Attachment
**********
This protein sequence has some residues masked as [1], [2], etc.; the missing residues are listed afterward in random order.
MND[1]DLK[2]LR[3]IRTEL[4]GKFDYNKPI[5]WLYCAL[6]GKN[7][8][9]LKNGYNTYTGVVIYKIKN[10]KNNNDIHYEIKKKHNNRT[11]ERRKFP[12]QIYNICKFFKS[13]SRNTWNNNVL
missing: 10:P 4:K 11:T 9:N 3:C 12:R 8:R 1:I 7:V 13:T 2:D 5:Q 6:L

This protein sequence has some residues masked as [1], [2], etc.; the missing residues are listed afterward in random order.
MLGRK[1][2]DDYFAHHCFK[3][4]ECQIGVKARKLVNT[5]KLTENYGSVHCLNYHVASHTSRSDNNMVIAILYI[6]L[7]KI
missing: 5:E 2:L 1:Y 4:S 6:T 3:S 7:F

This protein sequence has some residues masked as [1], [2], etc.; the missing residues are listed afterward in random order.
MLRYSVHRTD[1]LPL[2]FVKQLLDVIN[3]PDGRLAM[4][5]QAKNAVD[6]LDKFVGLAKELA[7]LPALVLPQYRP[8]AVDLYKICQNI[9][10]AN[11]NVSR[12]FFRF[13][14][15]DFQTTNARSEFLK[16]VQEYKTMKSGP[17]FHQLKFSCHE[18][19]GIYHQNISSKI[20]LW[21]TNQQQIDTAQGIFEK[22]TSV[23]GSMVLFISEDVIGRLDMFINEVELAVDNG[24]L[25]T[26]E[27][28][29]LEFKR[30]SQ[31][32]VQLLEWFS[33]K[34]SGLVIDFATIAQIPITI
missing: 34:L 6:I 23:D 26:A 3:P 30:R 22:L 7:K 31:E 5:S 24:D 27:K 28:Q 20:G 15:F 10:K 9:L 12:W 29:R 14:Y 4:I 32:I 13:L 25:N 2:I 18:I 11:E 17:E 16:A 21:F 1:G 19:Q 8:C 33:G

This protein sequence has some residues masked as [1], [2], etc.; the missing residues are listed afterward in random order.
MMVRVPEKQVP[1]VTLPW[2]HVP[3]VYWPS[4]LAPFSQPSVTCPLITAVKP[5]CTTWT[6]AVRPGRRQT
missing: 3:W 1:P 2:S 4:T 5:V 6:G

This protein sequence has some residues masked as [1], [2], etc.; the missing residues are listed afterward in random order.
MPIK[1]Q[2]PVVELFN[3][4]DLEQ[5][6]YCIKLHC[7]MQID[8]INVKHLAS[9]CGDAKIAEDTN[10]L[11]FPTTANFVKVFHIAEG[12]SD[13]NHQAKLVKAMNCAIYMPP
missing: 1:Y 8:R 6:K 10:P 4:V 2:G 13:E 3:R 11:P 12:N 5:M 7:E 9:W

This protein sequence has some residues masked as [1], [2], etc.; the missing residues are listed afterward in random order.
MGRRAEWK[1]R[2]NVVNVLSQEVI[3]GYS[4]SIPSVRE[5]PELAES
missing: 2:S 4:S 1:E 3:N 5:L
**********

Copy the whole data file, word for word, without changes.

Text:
This protein sequence has some residues masked as [1], [2], etc.; the missing residues are listed afterward in random order.
MND[1]DLK[2]LR[3]IRTEL[4]GKFDYNKPI[5]WLYCAL[6]GKN[7][8][9]LKNGYNTYTGVVIYKIKN[10]KNNNDIHYEIKKKHNNRT[11]ERRKFP[12]QIYNICKFFKS[13]SRNTWNNNVL
missing: 10:P 4:K 11:T 9:N 3:C 12:R 8:R 1:I 7:V 13:T 2:D 5:Q 6:L

This protein sequence has some residues masked as [1], [2], etc.; the missing residues are listed afterward in random order.
MLGRK[1][2]DDYFAHHCFK[3][4]ECQIGVKARKLVNT[5]KLTENYGSVHCLNYHVASHTSRSDNNMVIAILYI[6]L[7]KI
missing: 5:E 2:L 1:Y 4:S 6:T 3:S 7:F

This protein sequence has some residues masked as [1], [2], etc.; the missing residues are listed afterward in random order.
MLRYSVHRTD[1]LPL[2]FVKQLLDVIN[3]PDGRLAM[4][5]QAKNAVD[6]LDKFVGLAKELA[7]LPALVLPQYRP[8]AVDLYKICQNI[9][10]AN[11]NVSR[12]FFRF[13][14][15]DFQTTNARSEFLK[16]VQEYKTMKSGP[17]FHQLKFSCHE[18][19]GIYHQNISSKI[20]LW[21]TNQQQIDTAQGIFEK[22]TSV[23]GSMVLFISEDVIGRLDMFINEVELAVDNG[24]L[25]T[26]E[27][28][29]LEFKR[30]SQ[31][32]VQLLEWFS[33]K[34]SGLVIDFATIAQIPITI
missing: 34:L 6:I 23:D 26:A 3:P 30:R 22:L 7:K 31:E 5:S 24:D 27:K 28:Q 20:G 15:F 10:K 9:L 12:W 29:R 14:Y 4:I 32:I 13:L 25:N 2:I 18:I 11:E 17:E 16:A 21:F 1:G 19:Q 8:C 33:G

This protein sequence has some residues masked as [1], [2], etc.; the missing residues are listed afterward in random order.
MMVRVPEKQVP[1]VTLPW[2]HVP[3]VYWPS[4]LAPFSQPSVTCPLITAVKP[5]CTTWT[6]AVRPGRRQT
missing: 3:W 1:P 2:S 4:T 5:V 6:G

This protein sequence has some residues masked as [1], [2], etc.; the missing residues are listed afterward in random order.
MPIK[1]Q[2]PVVELFN[3][4]DLEQ[5][6]YCIKLHC[7]MQID[8]INVKHLAS[9]CGDAKIAEDTN[10]L[11]FPTTANFVKVFHIAEG[12]SD[13]NHQAKLVKAMNCAIYMPP
missing: 1:Y 8:R 6:K 10:P 4:V 2:G 13:E 3:R 11:P 12:N 5:M 7:E 9:W

This protein sequence has some residues masked as [1], [2], etc.; the missing residues are listed afterward in random order.
MGRRAEWK[1]R[2]NVVNVLSQEVI[3]GYS[4]SIPSVRE[5]PELAES
missing: 2:S 4:S 1:E 3:N 5:L